*FIXED* Stumped... Poor Gas Mileage, white smoke.

Discussion in '6th Generation 2002-2013' started by HotPursuit, Feb 10, 2018.

  1. HotPursuit

    HotPursuit New Member

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    I recently bought an '03 VFR800 about a couple weeks ago. It's only got 10K miles on it, and has obviously been parked for most of it's life. The bike looks like it just rolled off the showroom, so I'm going to guess that previous owner kept it garaged. Since I picked it up, I changed/flushed the clutch fluid, changed the oil (it was originally overfilled), changed the thermostat (and consequently, flushed/changed the coolant), switched to 87/89 (whatever is cheapest at the pump), ran a fuel system cleaner additive through a tank, and changed the battery.

    As of right now, it runs ok at idle, it just smells like it's running rich, until it gets up to operating temperature (180 deg F). Once it gets warm, the smoke out the exhaust is very thick, and then the engine idle starts to slow down and eventually dies/stalls. When riding, I don't know if it stops, or if I'm just going too fast to let the smoke plume accumulate, but my gas mileage is horrible. I only made about 70 miles on almost an entire tank. Tire pressure was good.

    When I bought the bike, it had thick white smoke coming out of the exhaust, and there actually appeared to be fuel leaking from the cat.

    After 1 gas up with 87, the smoke had significantly reduced, for a time, but then later resurfaced.

    Tearing the bike down to the thermostat was enough of a headache for me, and I will continue repairs most likely through the local mechanic, but I want to have a good place to direct them towards instead of just throwing parts/money at the bike.

    I don't think it's the spark plugs, the engine sounds like all cylinders are firing.

    The service manual says either a pinched or clogged fuel hose, or a faulty pressure regulator. This doesn't entirely make sense to me, because if fuel flow was restricted, wouldn't that cause the bike to run lean, not rich? There's no smell of gas or sign of fuel leaks from the front of the bike. I feel there's some reason/something that is causing an excess (abundantly excess) amount of fuel to get dumped into the engine. Looking at Honda's breakdown on their computers, even the sensors shouldn't cause this much fuel to get dumped. Does anyone have any experience with this or at least a sound logical explanation on how this might make sense?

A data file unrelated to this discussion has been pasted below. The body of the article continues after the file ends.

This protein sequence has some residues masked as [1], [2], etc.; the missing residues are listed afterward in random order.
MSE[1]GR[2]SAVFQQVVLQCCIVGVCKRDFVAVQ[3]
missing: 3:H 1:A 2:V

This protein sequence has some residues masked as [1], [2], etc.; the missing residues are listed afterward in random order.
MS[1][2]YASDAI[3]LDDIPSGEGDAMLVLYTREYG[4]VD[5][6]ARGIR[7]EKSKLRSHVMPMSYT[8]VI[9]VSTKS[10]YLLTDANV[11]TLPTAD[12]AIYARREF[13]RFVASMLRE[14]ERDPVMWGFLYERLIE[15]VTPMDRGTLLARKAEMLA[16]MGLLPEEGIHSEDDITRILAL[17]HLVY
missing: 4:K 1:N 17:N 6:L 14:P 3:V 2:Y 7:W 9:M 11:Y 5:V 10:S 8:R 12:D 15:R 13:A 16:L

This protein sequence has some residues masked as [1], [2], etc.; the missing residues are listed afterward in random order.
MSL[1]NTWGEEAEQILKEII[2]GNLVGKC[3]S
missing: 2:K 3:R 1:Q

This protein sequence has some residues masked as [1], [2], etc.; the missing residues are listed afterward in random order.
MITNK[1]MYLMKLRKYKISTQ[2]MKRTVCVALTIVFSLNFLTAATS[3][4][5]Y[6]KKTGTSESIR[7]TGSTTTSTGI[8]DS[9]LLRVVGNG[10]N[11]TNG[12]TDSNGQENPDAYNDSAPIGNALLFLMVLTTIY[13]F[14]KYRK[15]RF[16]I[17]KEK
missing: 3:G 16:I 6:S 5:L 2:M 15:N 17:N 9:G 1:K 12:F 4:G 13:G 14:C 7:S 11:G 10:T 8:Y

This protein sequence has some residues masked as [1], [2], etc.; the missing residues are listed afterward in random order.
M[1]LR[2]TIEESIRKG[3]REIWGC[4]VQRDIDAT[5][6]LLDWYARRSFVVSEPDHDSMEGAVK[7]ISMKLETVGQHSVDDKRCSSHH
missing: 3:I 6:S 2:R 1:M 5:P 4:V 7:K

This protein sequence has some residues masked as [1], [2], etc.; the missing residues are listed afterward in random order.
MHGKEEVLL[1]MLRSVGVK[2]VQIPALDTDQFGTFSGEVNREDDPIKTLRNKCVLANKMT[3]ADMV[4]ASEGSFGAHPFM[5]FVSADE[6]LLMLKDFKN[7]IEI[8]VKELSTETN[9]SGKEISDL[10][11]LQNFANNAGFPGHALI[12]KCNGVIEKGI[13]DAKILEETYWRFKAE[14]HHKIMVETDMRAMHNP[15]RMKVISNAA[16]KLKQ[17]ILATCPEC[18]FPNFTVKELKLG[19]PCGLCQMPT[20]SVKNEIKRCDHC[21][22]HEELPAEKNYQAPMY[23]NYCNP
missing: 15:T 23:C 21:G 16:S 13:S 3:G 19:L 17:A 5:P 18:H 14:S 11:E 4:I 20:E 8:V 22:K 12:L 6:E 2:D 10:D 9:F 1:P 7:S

I changed the thermostat on the whole engine running rich to warm up premise. The old thermostat was fine, and the problem persists, even with a new thermostat.

    I don't think it's the O2 sensors, and again, researching seems to show they would fail in a manner which would indicate the bike was running rich, and should get the computer to lean it out.

    I really think there's something mechanical going on... something that is bigger than what the sensors/computer can compensate for, I'm just not sure what. The mileage is so low, and the condition of the bike leads me to believe that most of the components are in good shape/in spec. It just a matter of figuring out which one isn't.

    Any help appreciated, but please provide some sort of explanation for your solution. Again, even if I end up going to a mechanic, I want to be able to pinpoint where they should focus their efforts to minimize the time the bike's in the shop, and how much they lighten my wallet.

    Thanks in advance!

    UPDATE:

    So I'm replacing the Fuel Pressure Regulator next, hopefully the parts get here before next weekend. If the issue persists after that, I'm probably going to just take the bike to the local mechanic and have them check/replace the fuel lines and filters and the vacuum lines, or whatever other further troubleshooting required to sort this thing out. I'm feeling pretty good about the FPR being the culprit, but I felt the same way about the thermostat too... Will update with results.

    UPDATE #2:

    The FPR was the issue. The old one had fuel in the air vacuum line side, and installing a new one immediately resolved all of the listed symptoms. The bike smoked a lot at first, probably clearing out residual fuel in the exhaust system, but after a warm-up and a good test ride, the smoke was gone, and did not return.
     
    Last edited: Feb 16, 2018 at 6:34 PM
  2. Diving Pete

    Diving Pete Insider

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    70miles for a tank - yep something's not right...
    I get 120-130m but ride with enthusiasm.

    I'd ck the compression and the plugs first.
     
  3. Diving Pete

    Diving Pete Insider